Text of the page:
POOR Amelia at home had found it impossible to sleep in the room left desolate by her sister. Forlorn and weeping, she lay beside her aunt, her head resting on the frail old shoulder, her smooth hair brushing the wrinkled cheek.

The shutters were all closed, and a night-light burned in a basin, shedding a feeble glimmer over the great, highceilinged room. She stared about her restlessly. Everything was peaceful, orderly, antique: the huge, old bureau; the horsehair sofa; the mantelpiece draped with a fringed, blue-velvet lambrequin; the little bedside table, with its bottle of cough mixture, spoon, glass, and jug of water; the crayon portraits on the walls. To Amelia, used to the breezy darkness of her own room, there was an oppressive, sick-room atmosphere, a stifling sense of being shut off from the great, calm universe. She sat up with a sob.

"I think I'll go back in my own room, Auntie," she said.

"Shall auntie go with you, pet?" "No, thank you: I 'm afraid I'd keep you awake. I'm so restless!"

They kissed each other tenderly. "Good night, pet!"

"Good night, Auntie dear!"

The clock struck twelve.

"So late!" said the old lady. "Try to sleep a little, child. You're worn out."

She answered, "Yes, Auntie," dutifully, and started for her own room, when a sound from below made her stop in terror. Footsteps on the porch! The knob of the front door rattled, the prowling steps moved on to the French windows. Amelia came flying back.

"Auntie, what 's that!"

"We'll soon see. Don't be frightened, dearie," the trembling old lady an

swered. "Raise the front window, and I'll call out. But stand well back. He might shoot."

Everything was quiet now. Amelia unbarred the shutters, and with a sudden burst of courage slammed them open. "Who's there?" she called.

"Marie," answered a matter-of-fact voice. "Come down and let me in."

With a queer little scream, Amelia ran headlong down the stairs to unbolt the door. Marie was standing outside, bag in hand.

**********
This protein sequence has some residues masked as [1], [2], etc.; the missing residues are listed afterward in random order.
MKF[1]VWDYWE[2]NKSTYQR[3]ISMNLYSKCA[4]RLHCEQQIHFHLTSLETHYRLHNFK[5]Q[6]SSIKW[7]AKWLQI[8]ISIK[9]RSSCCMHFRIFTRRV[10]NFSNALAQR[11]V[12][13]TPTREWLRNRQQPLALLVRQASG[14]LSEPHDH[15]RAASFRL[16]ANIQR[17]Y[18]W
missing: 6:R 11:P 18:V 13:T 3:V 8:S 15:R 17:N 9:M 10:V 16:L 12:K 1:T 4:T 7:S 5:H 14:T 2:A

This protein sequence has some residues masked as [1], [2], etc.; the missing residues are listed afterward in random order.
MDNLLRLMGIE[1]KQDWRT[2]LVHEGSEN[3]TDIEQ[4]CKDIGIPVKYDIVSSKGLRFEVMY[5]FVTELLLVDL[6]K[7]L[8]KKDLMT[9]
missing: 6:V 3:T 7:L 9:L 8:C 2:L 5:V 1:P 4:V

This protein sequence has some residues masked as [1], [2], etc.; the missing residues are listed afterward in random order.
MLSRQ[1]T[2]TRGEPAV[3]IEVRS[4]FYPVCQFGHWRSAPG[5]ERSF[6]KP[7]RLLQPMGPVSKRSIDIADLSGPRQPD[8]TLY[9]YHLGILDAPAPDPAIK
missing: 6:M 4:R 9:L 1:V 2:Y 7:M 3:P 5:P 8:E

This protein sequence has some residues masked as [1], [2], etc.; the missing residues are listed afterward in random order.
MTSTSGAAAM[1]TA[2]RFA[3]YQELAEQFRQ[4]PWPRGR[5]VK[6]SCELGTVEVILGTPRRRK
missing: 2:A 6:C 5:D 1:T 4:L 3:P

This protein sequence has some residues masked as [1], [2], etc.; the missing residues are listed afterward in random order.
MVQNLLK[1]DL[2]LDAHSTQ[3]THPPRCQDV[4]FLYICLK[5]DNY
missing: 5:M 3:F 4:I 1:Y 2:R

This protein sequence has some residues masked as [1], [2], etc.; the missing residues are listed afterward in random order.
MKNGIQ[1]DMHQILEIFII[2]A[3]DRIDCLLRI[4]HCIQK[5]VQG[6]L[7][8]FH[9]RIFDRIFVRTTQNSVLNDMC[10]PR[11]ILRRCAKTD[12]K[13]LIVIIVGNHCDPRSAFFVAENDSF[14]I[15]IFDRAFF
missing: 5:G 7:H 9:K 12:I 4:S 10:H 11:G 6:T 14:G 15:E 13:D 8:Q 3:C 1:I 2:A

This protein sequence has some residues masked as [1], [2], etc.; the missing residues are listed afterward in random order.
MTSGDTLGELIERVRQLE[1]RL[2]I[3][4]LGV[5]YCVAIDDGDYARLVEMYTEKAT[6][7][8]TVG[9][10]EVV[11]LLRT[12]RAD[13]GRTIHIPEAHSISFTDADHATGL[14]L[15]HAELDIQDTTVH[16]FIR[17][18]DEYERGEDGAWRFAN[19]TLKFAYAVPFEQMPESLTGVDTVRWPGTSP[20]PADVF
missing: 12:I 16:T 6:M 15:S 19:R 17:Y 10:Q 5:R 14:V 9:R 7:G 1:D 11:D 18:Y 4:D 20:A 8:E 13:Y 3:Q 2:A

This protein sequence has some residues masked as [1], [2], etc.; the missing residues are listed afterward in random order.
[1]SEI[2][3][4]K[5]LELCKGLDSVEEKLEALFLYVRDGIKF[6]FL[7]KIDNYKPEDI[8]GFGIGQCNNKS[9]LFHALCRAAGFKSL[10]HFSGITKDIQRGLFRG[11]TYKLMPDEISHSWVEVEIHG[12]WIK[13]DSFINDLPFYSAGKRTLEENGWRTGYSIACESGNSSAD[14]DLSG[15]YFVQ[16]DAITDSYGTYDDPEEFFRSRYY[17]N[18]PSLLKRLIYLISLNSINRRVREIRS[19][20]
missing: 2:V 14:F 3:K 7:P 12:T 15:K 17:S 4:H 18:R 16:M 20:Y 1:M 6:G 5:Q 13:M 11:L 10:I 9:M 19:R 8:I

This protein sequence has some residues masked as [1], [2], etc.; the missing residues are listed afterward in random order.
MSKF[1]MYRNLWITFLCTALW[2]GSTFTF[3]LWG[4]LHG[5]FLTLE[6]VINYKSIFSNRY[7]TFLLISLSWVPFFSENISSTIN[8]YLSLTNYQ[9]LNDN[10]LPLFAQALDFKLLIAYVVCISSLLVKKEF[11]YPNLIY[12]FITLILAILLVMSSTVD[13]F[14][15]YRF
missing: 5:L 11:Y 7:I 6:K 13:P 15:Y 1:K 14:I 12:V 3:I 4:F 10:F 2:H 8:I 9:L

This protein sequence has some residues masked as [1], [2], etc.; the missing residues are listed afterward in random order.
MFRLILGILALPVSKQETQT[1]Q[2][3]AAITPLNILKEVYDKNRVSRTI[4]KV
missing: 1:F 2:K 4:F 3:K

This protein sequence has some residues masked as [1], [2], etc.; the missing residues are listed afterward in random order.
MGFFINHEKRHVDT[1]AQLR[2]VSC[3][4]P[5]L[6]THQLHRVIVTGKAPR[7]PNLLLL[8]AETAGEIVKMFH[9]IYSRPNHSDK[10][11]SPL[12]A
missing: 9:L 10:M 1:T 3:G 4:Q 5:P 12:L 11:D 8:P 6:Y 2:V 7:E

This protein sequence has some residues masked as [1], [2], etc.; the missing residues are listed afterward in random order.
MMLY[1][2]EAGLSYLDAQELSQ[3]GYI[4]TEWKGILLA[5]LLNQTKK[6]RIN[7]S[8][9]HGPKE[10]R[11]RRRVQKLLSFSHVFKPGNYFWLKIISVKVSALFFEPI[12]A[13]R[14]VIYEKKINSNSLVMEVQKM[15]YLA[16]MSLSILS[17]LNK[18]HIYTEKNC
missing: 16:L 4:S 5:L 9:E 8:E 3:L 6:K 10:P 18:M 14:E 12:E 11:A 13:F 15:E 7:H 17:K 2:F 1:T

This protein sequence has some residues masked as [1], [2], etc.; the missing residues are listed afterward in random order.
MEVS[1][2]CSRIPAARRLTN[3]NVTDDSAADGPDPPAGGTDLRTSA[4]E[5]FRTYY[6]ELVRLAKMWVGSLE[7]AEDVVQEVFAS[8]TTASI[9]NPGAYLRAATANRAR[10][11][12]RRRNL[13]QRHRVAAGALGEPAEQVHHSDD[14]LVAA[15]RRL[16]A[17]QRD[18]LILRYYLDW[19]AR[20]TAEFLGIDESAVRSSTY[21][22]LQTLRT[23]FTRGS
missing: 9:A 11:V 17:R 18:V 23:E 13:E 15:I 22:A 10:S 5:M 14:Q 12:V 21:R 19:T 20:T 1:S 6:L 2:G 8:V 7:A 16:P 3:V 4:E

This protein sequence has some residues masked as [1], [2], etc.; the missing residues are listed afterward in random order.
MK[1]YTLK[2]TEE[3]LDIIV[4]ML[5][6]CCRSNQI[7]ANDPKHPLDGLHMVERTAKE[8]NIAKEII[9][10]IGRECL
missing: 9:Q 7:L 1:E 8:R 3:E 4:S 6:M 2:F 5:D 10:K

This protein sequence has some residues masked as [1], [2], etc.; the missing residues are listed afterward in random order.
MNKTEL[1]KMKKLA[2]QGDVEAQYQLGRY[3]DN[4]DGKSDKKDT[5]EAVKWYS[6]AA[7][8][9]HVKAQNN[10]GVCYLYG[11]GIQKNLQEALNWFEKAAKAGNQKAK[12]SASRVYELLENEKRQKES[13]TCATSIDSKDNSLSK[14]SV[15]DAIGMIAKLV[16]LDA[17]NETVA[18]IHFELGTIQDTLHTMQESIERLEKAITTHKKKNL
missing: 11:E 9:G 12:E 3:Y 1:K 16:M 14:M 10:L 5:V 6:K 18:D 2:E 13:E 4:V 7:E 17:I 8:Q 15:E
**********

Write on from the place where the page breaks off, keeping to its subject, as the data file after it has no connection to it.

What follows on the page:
"Where's auntie?" she asked. "In bed. O Marie!"

Marie pushed by her sister, and started up the stairs, closely followed by the fluttering, white-gowned Amelia.

The old lady was sitting up in bed in her dim, peaceful room, looking patiently toward the door.

"Well, I 've come back," said Marie, putting down her dusty bag. "He was n't married, after all."

They did n't understand; they looked at her with anxiety.

"It is all right, then?” Amelia asked timidly. Marie looked at her scorn


"I tell you, he was not married. He began to make plans for a wedding. He'd forgotten he 'd pretended to have a wife. And at South Point I asked him to get off and send a telegram to you; there was a ten-minute stop there. And I jumped off while he was gone, and left a note for him, pinned on the seat." The matter-of-fact voice suddenly broke, and she began to cry passionately. "I just wrote: 'Keep the money for a wedding present. I despise you. You are a beast."" She sobbed. "And I walked all the way back from South Point, miles and miles. I never was so tired!"

"Poor lamb! Poor Marie!" murmured the old lady. "Thank God we have you safe at home again! The pain will pass away in time, dear child


"Pain!" cried Marie. "There is n't any pain. I don't think I really liked him, anyway. I only wanted to do something-oh, noble and—and sacrificing. But just getting married! What is there in that?"


The present capital of the Canal Zone, Administration Building. Balboa school-house on right

N the morning of June 18, 1912, I turned in my policebadge to the proper Canal Zone authorities and sailed away to South America. It was entirely by accident that I found myself entering the same harbor of Colon again eight years later.

The changes that had taken place in the interim began to appear while we were still at sea. What had been an open roadstead when I last saw it was now a great placid lagoon inclosed behind a mammoth stone breakwater, through the narrow entrance to which we steamed slowly and dropped anchor. Pilot, doctor, and custom inspector, all as American as if their habitat were Sandy Hook, having performed their duties, several tugs took us in tow and jockeyed our great freighter in toward the wharves. The tugs seemed incongruous in the tropical sea we had been sailing all winter, on which steamers habitually trust not only to their own locomotion, but to the guidance of their own captains in port or out. But the wharves were still more amazing. In the place where there had been a few aged landing-places eight years before, great pier warehouses of reinforced concrete stretched out one after another into the edge of the immense harbor. These in turn sank into insignificance as we slipped up to the mighty coaling-station.

In the other ports of the Caribbean the coaling of a ship had meant hour after hour of singsonging negro men and women jogging in endless chain up and down a gang-plank, the very sun shrouded by the sooty pall that arose from their exertions. Here a score of electrically operated cars slipped noiselessly down upon us and poured several hundred tons of coal into our bunkers almost before we were aware that the operation had begun.